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1: 35.1 Special Notation
 $a,b$ complex variables. … zero matrix. identity matrix. …
The main functions treated in this chapter are the multivariate gamma and beta functions, respectively $\Gamma_{m}\left(a\right)$ and $\mathrm{B}_{m}\left(a,b\right)$, and the special functions of matrix argument: Bessel (of the first kind) $A_{\nu}\left(\mathbf{T}\right)$ and (of the second kind) $B_{\nu}\left(\mathbf{T}\right)$; confluent hypergeometric (of the first kind) ${{}_{1}F_{1}}\left(a;b;\mathbf{T}\right)$ or $\displaystyle{{}_{1}F_{1}}\left({a\atop b};\mathbf{T}\right)$ and (of the second kind) $\Psi\left(a;b;\mathbf{T}\right)$; Gaussian hypergeometric ${{}_{2}F_{1}}\left(a_{1},a_{2};b;\mathbf{T}\right)$ or $\displaystyle{{}_{2}F_{1}}\left({a_{1},a_{2}\atop b};\mathbf{T}\right)$; generalized hypergeometric ${{}_{p}F_{q}}\left(a_{1},\dots,a_{p};b_{1},\dots,b_{q};\mathbf{T}\right)$ or $\displaystyle{{}_{p}F_{q}}\left({a_{1},\dots,a_{p}\atop b_{1},\dots,b_{q}};% \mathbf{T}\right)$. … Related notations for the Bessel functions are $\mathcal{J}_{\nu+\frac{1}{2}(m+1)}(\mathbf{T})=A_{\nu}\left(\mathbf{T}\right)/% A_{\nu}\left(\boldsymbol{{0}}\right)$ (Faraut and Korányi (1994, pp. 320–329)), $K_{m}(0,\dots,0,\nu\mathpunct{|}\mathbf{S},\mathbf{T})=\left|\mathbf{T}\right|% ^{\nu}B_{\nu}\left(\mathbf{S}\mathbf{T}\right)$ (Terras (1988, pp. 49–64)), and $\mathcal{K}_{\nu}(\mathbf{T})=\left|\mathbf{T}\right|^{\nu}B_{\nu}\left(% \mathbf{S}\mathbf{T}\right)$ (Faraut and Korányi (1994, pp. 357–358)).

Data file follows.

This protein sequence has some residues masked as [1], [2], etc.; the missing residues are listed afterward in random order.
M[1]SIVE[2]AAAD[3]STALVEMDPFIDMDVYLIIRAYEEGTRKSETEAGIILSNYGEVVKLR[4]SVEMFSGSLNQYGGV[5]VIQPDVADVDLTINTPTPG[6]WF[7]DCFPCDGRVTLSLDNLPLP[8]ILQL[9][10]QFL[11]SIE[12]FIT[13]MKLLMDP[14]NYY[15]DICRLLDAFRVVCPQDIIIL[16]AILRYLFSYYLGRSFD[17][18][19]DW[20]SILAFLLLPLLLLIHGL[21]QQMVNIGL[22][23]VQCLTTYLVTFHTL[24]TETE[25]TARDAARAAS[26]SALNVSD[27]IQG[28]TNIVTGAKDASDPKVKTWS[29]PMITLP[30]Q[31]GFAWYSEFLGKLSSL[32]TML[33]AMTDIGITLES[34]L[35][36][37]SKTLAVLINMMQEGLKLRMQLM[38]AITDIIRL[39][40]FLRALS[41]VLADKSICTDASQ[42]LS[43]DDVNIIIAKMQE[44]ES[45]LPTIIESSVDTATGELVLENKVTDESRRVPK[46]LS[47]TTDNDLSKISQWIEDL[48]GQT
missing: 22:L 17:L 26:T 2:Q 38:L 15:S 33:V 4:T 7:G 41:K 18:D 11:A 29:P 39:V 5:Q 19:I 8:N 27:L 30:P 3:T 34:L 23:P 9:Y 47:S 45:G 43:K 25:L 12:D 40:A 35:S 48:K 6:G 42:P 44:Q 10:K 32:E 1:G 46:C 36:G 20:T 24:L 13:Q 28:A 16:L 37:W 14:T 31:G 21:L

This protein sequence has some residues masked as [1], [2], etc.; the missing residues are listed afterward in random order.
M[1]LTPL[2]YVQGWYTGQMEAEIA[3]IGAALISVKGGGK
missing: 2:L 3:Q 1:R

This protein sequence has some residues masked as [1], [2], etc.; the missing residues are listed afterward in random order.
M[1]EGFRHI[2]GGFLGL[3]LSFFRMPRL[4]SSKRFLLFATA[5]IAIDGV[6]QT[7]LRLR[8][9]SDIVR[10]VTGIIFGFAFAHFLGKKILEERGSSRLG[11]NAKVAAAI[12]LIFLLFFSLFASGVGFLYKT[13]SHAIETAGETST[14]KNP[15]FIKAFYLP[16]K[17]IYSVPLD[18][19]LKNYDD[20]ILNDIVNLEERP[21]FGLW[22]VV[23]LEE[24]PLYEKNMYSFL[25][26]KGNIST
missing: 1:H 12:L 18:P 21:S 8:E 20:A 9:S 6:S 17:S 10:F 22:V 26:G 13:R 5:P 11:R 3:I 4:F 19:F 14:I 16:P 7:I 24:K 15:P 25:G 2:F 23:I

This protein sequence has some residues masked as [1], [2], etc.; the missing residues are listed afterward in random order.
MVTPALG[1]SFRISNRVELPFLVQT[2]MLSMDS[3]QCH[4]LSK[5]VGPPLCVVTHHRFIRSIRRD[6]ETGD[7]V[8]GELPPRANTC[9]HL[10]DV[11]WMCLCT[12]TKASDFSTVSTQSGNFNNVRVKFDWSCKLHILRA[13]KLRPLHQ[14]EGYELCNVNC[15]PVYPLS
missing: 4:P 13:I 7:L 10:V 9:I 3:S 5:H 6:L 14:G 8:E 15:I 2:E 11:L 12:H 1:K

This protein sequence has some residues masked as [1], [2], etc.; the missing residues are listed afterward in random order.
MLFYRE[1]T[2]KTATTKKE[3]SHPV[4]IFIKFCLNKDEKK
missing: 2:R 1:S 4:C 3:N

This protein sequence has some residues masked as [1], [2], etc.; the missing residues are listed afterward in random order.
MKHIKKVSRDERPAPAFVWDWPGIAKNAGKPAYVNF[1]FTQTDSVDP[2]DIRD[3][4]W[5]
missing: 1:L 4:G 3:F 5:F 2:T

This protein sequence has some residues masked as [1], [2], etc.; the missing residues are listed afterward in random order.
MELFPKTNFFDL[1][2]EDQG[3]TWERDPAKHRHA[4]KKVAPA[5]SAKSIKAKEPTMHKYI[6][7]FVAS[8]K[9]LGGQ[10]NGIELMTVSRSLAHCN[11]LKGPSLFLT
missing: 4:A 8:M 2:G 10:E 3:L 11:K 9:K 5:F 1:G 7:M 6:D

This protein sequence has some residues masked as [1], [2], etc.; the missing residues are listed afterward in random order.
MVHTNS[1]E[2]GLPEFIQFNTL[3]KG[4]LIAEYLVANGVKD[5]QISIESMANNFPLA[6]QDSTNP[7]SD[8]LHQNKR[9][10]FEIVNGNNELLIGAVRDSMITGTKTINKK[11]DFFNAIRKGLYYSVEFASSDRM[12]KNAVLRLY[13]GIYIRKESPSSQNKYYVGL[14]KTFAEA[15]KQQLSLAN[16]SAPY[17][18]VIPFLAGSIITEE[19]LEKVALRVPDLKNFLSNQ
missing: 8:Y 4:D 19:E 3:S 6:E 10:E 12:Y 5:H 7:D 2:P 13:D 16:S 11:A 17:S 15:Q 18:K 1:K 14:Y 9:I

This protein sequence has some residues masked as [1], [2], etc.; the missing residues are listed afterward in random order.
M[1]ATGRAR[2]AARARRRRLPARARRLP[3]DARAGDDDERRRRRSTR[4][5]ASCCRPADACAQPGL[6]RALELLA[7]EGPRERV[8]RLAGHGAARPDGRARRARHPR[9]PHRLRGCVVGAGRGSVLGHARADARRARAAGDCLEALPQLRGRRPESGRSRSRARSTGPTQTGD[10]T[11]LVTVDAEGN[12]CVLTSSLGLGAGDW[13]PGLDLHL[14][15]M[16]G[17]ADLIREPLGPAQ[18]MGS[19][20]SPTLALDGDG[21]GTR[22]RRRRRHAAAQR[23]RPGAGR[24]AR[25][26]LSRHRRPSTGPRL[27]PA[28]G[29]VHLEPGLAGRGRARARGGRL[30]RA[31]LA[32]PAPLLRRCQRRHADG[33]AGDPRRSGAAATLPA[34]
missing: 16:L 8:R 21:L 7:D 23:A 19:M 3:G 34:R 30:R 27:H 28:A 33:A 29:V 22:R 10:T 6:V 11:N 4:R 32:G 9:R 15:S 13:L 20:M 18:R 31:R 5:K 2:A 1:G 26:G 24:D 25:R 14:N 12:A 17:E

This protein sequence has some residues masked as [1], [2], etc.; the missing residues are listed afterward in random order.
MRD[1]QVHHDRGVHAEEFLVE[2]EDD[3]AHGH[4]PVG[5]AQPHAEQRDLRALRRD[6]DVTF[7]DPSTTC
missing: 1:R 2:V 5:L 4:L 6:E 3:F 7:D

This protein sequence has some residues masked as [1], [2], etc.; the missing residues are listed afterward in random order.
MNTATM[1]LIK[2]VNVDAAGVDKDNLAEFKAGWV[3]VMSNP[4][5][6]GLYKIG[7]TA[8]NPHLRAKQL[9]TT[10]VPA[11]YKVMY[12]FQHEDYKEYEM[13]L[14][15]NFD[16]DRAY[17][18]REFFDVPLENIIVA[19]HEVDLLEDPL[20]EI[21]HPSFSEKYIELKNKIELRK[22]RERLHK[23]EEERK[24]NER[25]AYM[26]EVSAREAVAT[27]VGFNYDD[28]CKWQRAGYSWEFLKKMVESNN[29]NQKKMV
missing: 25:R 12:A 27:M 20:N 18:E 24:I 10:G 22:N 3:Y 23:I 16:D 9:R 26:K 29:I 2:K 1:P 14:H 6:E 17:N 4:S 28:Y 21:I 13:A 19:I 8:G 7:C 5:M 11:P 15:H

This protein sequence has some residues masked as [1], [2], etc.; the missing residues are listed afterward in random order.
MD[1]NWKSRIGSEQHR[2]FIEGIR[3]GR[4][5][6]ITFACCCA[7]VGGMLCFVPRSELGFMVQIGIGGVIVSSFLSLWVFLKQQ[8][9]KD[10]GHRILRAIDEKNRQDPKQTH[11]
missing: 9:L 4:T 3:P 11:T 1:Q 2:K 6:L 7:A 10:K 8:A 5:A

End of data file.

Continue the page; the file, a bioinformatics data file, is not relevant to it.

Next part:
2: 35.5 Bessel Functions of Matrix Argument
§35.5(iii) Asymptotic Approximations
For asymptotic approximations for Bessel functions of matrix argument, see Herz (1955) and Butler and Wood (2003).
6: 35.10 Methods of Computation
§35.10 Methods of Computation
See Yan (1992) for the ${{}_{1}F_{1}}$ and ${{}_{2}F_{1}}$ functions of matrix argument in the case $m=2$, and Bingham et al. (1992) for Monte Carlo simulation on $\mathbf{O}(m)$ applied to a generalization of the integral (35.5.8). …
7: 35.9 Applications
§35.9 Applications
In multivariate statistical analysis based on the multivariate normal distribution, the probability density functions of many random matrices are expressible in terms of generalized hypergeometric functions of matrix argument ${{}_{p}F_{q}}$, with $p\leq 2$ and $q\leq 1$. See James (1964), Muirhead (1982), Takemura (1984), Farrell (1985), and Chikuse (2003) for extensive treatments. … These references all use results related to the integral formulas (35.4.7) and (35.5.8). … In chemistry, Wei and Eichinger (1993) expresses the probability density functions of macromolecules in terms of generalized hypergeometric functions of matrix argument, and develop asymptotic approximations for these density functions. …
9: 35.2 Laplace Transform
Definition
For any complex symmetric matrix $\mathbf{Z}$, …
10: 1.1 Special Notation
 $x,y$ real variables. … inverse of the square matrix $\mathbf{A}$ identity matrix determinant of the square matrix $\mathbf{A}$ trace of the square matrix $\mathbf{A}$ …
In the physics, applied maths, and engineering literature a common alternative to $\overline{a}$ is $a^{*}$, $a$ being a complex number or a matrix; the Hermitian conjugate of $\mathbf{A}$ is usually being denoted $\mathbf{A}^{{\dagger}}$.